[ UrbanRail.Net ]     [ Europe ] [ Americas ] [ Asia ] [ Africa ] [ Oceania ]     [ News ] [ Books ] [ Links ]

 South Korea

Daegu Subway Map 2001 © UrbanRail.Net


Daegu* has some 2.5 million inhabitants and lies in the south of the Korean peninsula, about 120 km north of Busan.

Construction of the Daegu subway started in 1992. A network with 6 lines to be built in 3 stages is planned. Phase 1 initially included 3 lines to be completed by 2007, but apparently it will take longer to finish. Subway Line 3 was to link Chilgok to Beommul (21.5 km), but it is now being built as a monorail line.

 Line 1

Daegok - Ansim, 28.4 km with 32 stations

Line 1 was inaugurated in two stages in 1997/98 with 29 stations (25 km) and 149 m long platforms. A 0.7 km extension towards the southwest was added in May 2002. All stations and all 216 subway cars have air-conditioning. One train consists of six 17.5 m long cars. A trip along the entire line takes 50 minutes.

26 Nov 1997: Jincheon - Jungangno
02 May 1998: Jungangno - Ansim
10 May 2002: Jincheon - Daegok
08 Sept 2016: Daegok - Seolhwa-Myeonggok

Daegu Subway Daegu Subway Daegu Subway


 Line 2

Munyang - Yeongnam University, 31.4 km with 29 stations

Construction of Line 2 began 1997. The initial 28 km line (26 stations) opened in Oct 2005. Line 2 intersects with Line 1 at Banwoldang in the city centre. It was extended east by 3.4 km to Yeongnam University in Sept 2012.

18 Oct 2005: Munyang - Sawol
19 Sept 2012: Sawol - Yeongnam University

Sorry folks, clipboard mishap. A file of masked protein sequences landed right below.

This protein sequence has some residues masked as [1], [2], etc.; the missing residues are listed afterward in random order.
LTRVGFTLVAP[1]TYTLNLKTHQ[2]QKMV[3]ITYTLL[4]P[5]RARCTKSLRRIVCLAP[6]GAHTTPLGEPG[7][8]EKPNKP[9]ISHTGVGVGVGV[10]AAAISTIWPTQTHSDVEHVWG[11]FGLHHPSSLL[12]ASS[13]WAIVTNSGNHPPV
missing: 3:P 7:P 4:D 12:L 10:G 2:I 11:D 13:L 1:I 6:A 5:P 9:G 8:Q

Daegu Subway Daegu Subway Daegu Subway


 Line 3 - Monorail

23 Apr 2015: KNU Medical Center - Yongji

The contract for the construction of a 24 km driverless monorail line was awarded to Hitachi, Ltd., Transportation Systems in 2008. The line has 30 elevated stations, and runs from Chilgok in the northwest to Dong-A Suseong in the southeast. It intersects with Line 2 at Sinnam (formerly Seomun Market) station, and with Line 1 at Myeongdeok Station.

Daegu Monorail Daegu Monorail Daegu Monorail Daegu Monorail Daegu Monorail


Line 1 of Daegu's subway is being extended from Ansim to Sabok (1.3 km).




Daegu Metropolitan Subway (Official Site)

Daegu Subway at Wikipedia

Subway Access © A. Lahr Subway station © A. Lahr
Photos © Alexander Lahr

*Daegu was formerly transliterated into English as Taegu.


On January 22nd 2000, a sector for the Taegu subway under construction collapsed, killing three people, and the part of the city's main roads connecting the line under construction was closed. Taegu city has suffered the worst woes and accidents in South Korea. Not only the city purchased too many subway vehicles, but also construction cost too many lives of citizens living in the area. The worst subway construction accident occurred in Korea's 3rd largest city. The Taegu subway has claimed a total of 124 lives since its construction began in 1992. Of the victims of the subway disaster, 104 were people who were not related with the construction. And again, of the 104, eight were schoolboys. They lost their lives during the explosion that occurred in April 1995, which was the worst subway construction accident. Due to that accident, 101 citizens were killed. The Taegu city government suspended the construction of line 2 until further notice.

Seoul also suffered a fatal accident on October 2nd, 1994, when an oil carrier train crashed into the back of a commuter train, killing 3 and injuring 44. But the worst subway collision occurred in Pusan's metro line No.1 in 1987. Although there were no lives lost at that time, 78 passengers were injured, due to a brake failure of an out-of-service train that ran into a packed train.

Peter Kim Hee Tae, Seoul Correspondent, January 25th, 2000


Taegu Subway corporation has trouble with the system. The city bought trains and rolling stock that could carry up to 610,000 a day, but the trains carry only 142,000 passsengers a day. The population of South Korea's 3rd largest city has 2.5 million.

The Taegu city subway has a total of 138 metro cars in use.

Peter Kim Hee Tae, UrbanRail.Net Seoul Correspondent Nov 23, 1999


2004 © UrbanRail.Net by Robert Schwandl.